This is a mock up of our new paint choices (from Behr.com website). The walls and trim are about right, but the door color looks more brown than it should. It's more a deep red in real life. The darker blue will be for both the shutters and the deck (we don't have a picket fence).
So, we've decided to do the siding work before winter. We have been able to make the necessary funds available and we have set up an appointment to get our siding project on the schedule for this fall. The company will complete the siding job (including the weather proofing) and then we will do the paint job immediately afterward. We are also going to keep the old siding that is in the best condition to use on our little garden shed. There are boards that are rotted and a few walls need replacing. The old siding on the addition part of the house is newer than the rest of it, so hopefully it'll be usable. The remainder of everything they remove from the house goes to recycling. We will generate as little trash/landfill as possible in this process.
Keep your fingers crossed for us that opening up these walls does not reveal dry rot or missing insulation that will cost us even more to remedy!
Yesterday I discovered that we were making a few rookie mistakes when it came to our chickens. The first is that when we went to buy additional feed (after we finished the first bag), we bought 'layer crumble'. They were already eating 'crumble' (as opposed to pellets) so we figured that was ok. The 'crumble' part was not the problem. 5 week old chicks should NOT be eating layer feed! Ooops!! We made an emergency run to the feed store last night and picked up another bag of the grower/starter feed. The layer feed has added calcium and other ingredients that are not necessary for chicks and that can actually harm them if they are not producing eggs yet. I hope that a week of the wrong feed won't do long term damage. We put the balance of it into bins and will save it for later. They shouldn't go on layer until we've seen the first eggs...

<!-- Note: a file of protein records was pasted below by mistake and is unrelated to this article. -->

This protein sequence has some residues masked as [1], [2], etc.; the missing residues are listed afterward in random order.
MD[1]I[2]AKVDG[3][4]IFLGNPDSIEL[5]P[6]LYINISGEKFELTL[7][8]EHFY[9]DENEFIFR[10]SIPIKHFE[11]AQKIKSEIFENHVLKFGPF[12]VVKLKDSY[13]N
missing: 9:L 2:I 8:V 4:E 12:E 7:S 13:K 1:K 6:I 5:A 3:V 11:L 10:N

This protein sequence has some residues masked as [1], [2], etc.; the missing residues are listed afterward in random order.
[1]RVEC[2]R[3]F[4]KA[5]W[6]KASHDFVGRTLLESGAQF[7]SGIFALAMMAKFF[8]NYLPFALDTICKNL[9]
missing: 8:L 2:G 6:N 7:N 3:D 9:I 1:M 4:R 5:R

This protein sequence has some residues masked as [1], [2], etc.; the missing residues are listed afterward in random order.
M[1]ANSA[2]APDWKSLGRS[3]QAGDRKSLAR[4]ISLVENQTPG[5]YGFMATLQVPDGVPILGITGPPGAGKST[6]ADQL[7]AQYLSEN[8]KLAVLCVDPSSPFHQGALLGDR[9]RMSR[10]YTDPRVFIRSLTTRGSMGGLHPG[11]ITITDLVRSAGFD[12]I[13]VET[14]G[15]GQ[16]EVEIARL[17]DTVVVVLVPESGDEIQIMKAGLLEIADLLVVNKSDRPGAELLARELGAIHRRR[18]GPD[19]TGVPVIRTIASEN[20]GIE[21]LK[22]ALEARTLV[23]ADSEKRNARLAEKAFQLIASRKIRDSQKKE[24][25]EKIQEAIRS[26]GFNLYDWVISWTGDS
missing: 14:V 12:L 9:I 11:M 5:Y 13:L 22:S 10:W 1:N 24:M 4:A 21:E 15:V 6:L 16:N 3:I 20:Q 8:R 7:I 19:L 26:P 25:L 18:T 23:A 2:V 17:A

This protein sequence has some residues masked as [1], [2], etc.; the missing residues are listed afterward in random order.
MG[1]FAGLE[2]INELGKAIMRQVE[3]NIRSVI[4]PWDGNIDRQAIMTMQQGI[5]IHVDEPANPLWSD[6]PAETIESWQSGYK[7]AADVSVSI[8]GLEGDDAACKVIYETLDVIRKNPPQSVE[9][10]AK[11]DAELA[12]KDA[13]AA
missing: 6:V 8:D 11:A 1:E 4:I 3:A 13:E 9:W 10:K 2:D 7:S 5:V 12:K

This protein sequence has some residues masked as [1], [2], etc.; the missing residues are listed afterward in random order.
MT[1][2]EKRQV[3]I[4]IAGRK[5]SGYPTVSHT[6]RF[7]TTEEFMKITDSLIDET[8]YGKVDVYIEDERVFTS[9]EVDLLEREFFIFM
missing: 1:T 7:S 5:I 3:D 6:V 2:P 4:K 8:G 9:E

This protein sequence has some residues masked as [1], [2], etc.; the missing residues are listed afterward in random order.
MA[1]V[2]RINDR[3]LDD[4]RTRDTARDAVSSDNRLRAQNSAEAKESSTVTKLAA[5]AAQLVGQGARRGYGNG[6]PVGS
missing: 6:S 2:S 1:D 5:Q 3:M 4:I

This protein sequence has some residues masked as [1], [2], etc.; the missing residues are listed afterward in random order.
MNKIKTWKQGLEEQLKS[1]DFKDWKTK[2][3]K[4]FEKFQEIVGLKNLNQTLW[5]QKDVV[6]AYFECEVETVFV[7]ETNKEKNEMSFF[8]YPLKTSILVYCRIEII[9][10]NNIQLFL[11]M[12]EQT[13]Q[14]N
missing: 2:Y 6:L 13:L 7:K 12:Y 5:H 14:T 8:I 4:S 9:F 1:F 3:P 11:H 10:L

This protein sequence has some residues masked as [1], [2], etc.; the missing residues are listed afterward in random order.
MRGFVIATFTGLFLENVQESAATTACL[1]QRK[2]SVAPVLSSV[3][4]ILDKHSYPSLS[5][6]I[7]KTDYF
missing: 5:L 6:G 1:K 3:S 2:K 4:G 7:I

The other rookie mistake was adding perches to the 'run' part of the coop. By putting them outside the coop, I am encouraging them to roost outside and that is not a habit we want them to pick up. Once they get to free-range, we want them to WANT to go back into the coop at night. It's safer from predators in there than in the run part. Plus, if they get used to roosting outside, they may end up roosting in trees and we can't have that.
The things we are doing right? Keeping them locked in the coop/run/tractor all the time for the first couple of weeks. This allows them to feel safe and it makes this spot 'home' for them. This way, when we do let them out, that's where they will naturally go when it gets dark or when they get scared. We are also doing right by the heat lamp. Basically, we turn it on only on the nights where it'll be cold (less than 65 degrees). The chicks are almost fully feathered, so they are close to not needing it at all. I've noticed that when the light is not on, they tend to sleep all in a pile in the corner of the coop. That's normally ok except that our coop has no bottom, so they are killing the grass in that one spot. We are going to put some type of bottom on it eventually, but until then, I want them to sleep on the perches!